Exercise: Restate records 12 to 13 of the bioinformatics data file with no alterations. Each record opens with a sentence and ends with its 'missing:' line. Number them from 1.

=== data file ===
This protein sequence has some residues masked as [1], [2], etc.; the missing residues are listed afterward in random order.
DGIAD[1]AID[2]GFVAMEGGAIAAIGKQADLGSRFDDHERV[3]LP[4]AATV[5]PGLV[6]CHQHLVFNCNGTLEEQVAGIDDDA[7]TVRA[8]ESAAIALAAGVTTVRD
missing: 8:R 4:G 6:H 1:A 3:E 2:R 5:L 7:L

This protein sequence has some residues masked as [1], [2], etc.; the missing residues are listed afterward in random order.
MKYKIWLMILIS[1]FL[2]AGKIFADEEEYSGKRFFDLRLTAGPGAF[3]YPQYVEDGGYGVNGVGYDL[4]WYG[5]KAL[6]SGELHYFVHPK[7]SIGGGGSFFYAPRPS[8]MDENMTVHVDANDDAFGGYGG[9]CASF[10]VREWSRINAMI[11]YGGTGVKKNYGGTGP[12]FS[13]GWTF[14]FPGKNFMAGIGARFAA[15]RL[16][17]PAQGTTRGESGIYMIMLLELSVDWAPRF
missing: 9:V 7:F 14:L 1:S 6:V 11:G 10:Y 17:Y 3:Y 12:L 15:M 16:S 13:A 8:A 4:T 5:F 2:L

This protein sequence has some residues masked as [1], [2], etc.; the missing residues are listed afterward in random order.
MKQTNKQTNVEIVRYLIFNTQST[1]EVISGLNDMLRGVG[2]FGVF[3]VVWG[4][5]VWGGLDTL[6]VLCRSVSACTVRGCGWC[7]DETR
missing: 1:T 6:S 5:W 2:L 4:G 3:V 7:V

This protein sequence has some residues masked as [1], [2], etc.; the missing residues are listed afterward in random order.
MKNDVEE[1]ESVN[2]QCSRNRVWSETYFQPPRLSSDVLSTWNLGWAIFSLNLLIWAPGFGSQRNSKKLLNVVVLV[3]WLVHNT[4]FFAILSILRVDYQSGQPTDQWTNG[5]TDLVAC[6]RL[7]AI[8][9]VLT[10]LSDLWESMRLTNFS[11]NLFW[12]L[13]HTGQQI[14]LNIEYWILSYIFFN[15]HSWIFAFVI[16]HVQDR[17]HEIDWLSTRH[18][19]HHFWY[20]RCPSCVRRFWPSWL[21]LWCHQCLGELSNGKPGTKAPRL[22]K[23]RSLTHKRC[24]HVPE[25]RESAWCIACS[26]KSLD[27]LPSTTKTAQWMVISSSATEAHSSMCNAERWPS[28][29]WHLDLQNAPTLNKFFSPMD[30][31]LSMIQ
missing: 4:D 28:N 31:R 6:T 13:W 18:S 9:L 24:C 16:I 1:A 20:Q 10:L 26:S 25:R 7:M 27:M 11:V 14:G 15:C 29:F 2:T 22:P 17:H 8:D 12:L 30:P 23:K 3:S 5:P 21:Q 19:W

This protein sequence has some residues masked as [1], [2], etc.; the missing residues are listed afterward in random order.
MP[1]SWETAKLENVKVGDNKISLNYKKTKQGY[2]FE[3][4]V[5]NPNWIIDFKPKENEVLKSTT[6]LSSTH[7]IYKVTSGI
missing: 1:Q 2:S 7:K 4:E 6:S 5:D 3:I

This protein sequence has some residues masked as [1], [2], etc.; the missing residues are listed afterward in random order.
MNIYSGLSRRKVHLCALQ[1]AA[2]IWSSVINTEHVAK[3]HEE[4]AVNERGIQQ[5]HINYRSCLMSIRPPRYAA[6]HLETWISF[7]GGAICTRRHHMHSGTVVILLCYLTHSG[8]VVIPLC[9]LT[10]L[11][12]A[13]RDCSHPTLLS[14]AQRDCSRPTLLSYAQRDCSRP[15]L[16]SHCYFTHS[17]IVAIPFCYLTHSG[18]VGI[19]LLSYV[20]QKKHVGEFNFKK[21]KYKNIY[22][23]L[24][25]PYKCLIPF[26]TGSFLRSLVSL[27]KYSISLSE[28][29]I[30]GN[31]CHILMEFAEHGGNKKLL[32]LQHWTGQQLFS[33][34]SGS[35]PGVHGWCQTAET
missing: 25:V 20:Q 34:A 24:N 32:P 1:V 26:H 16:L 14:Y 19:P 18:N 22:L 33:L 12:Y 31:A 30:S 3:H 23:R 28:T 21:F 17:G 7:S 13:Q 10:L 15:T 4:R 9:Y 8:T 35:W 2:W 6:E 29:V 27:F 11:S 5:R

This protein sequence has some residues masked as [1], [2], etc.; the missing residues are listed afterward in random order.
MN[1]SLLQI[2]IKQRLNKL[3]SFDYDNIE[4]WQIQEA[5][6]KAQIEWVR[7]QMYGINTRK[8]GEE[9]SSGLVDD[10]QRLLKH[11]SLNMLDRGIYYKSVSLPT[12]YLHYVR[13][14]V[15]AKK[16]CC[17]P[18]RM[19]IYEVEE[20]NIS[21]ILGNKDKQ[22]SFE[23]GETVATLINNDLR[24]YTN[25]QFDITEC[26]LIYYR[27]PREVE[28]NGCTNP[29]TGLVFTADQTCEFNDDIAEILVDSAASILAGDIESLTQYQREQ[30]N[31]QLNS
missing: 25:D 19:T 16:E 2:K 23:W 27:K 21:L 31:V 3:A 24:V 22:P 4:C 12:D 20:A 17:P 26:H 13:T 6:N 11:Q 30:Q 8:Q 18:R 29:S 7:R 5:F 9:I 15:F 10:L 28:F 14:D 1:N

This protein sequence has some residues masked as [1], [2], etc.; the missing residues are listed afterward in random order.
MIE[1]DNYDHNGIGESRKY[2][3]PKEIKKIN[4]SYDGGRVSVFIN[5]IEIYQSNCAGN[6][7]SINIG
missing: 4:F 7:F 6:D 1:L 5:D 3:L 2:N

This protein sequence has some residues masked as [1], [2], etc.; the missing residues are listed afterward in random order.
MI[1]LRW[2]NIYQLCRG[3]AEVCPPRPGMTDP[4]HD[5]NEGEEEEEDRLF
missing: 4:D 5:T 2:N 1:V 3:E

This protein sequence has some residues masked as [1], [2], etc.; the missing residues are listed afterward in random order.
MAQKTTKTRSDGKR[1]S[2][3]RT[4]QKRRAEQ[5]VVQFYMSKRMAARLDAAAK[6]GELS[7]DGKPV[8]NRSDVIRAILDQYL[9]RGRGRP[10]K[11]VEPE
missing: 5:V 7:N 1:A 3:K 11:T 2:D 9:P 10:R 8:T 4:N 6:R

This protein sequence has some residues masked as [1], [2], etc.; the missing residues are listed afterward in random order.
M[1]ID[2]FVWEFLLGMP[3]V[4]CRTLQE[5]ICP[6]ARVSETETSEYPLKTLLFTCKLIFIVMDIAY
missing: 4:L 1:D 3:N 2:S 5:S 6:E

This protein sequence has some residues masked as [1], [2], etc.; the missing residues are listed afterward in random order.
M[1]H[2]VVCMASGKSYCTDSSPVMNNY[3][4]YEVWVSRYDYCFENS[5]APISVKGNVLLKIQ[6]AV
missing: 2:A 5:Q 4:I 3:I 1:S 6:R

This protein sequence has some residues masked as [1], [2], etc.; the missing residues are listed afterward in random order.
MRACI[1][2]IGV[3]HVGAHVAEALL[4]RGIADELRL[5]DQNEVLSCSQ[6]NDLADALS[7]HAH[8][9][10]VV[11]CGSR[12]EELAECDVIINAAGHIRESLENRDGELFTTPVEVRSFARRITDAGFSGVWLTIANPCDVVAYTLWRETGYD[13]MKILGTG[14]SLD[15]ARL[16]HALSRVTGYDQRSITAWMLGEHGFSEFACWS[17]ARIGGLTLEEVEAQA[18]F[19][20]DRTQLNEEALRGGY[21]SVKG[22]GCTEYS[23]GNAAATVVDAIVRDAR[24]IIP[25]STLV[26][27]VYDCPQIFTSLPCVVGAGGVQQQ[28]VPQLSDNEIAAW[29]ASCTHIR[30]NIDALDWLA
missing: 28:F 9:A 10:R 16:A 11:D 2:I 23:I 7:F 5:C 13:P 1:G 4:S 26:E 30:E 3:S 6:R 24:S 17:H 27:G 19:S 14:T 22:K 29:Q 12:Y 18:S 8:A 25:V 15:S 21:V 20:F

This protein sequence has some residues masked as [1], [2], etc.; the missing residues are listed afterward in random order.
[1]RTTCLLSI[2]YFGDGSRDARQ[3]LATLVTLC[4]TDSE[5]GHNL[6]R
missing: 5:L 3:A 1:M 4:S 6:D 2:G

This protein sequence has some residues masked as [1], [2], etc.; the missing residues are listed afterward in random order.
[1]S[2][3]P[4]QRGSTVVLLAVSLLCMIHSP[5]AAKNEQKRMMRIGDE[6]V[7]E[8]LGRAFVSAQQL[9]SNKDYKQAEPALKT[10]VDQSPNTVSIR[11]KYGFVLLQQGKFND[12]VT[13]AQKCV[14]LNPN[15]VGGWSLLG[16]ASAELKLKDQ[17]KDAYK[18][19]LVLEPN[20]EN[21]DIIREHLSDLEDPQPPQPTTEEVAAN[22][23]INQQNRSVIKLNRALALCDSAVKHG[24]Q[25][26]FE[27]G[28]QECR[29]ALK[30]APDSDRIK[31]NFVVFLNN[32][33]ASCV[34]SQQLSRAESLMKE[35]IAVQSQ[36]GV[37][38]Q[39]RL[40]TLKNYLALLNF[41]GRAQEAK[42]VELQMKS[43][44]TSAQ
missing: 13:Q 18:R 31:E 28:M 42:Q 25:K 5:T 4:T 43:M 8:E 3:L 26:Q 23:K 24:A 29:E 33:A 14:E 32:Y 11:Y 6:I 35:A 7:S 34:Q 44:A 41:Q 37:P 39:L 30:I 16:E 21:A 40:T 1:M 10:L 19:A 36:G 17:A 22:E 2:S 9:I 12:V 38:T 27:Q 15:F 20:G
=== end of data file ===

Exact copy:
This protein sequence has some residues masked as [1], [2], etc.; the missing residues are listed afterward in random order.
M[1]H[2]VVCMASGKSYCTDSSPVMNNY[3][4]YEVWVSRYDYCFENS[5]APISVKGNVLLKIQ[6]AV
missing: 2:A 5:Q 4:I 3:I 1:S 6:R

This protein sequence has some residues masked as [1], [2], etc.; the missing residues are listed afterward in random order.
MRACI[1][2]IGV[3]HVGAHVAEALL[4]RGIADELRL[5]DQNEVLSCSQ[6]NDLADALS[7]HAH[8][9][10]VV[11]CGSR[12]EELAECDVIINAAGHIRESLENRDGELFTTPVEVRSFARRITDAGFSGVWLTIANPCDVVAYTLWRETGYD[13]MKILGTG[14]SLD[15]ARL[16]HALSRVTGYDQRSITAWMLGEHGFSEFACWS[17]ARIGGLTLEEVEAQA[18]F[19][20]DRTQLNEEALRGGY[21]SVKG[22]GCTEYS[23]GNAAATVVDAIVRDAR[24]IIP[25]STLV[26][27]VYDCPQIFTSLPCVVGAGGVQQQ[28]VPQLSDNEIAAW[29]ASCTHIR[30]NIDALDWLA
missing: 28:F 9:A 10:R 16:A 11:D 2:I 23:I 7:F 5:C 13:P 1:G 4:S 26:E 30:E 3:S 6:R 24:S 17:H 27:G 19:S 14:T 22:K 29:Q 12:Y 18:S 8:A 25:V 15:S 21:V 20:F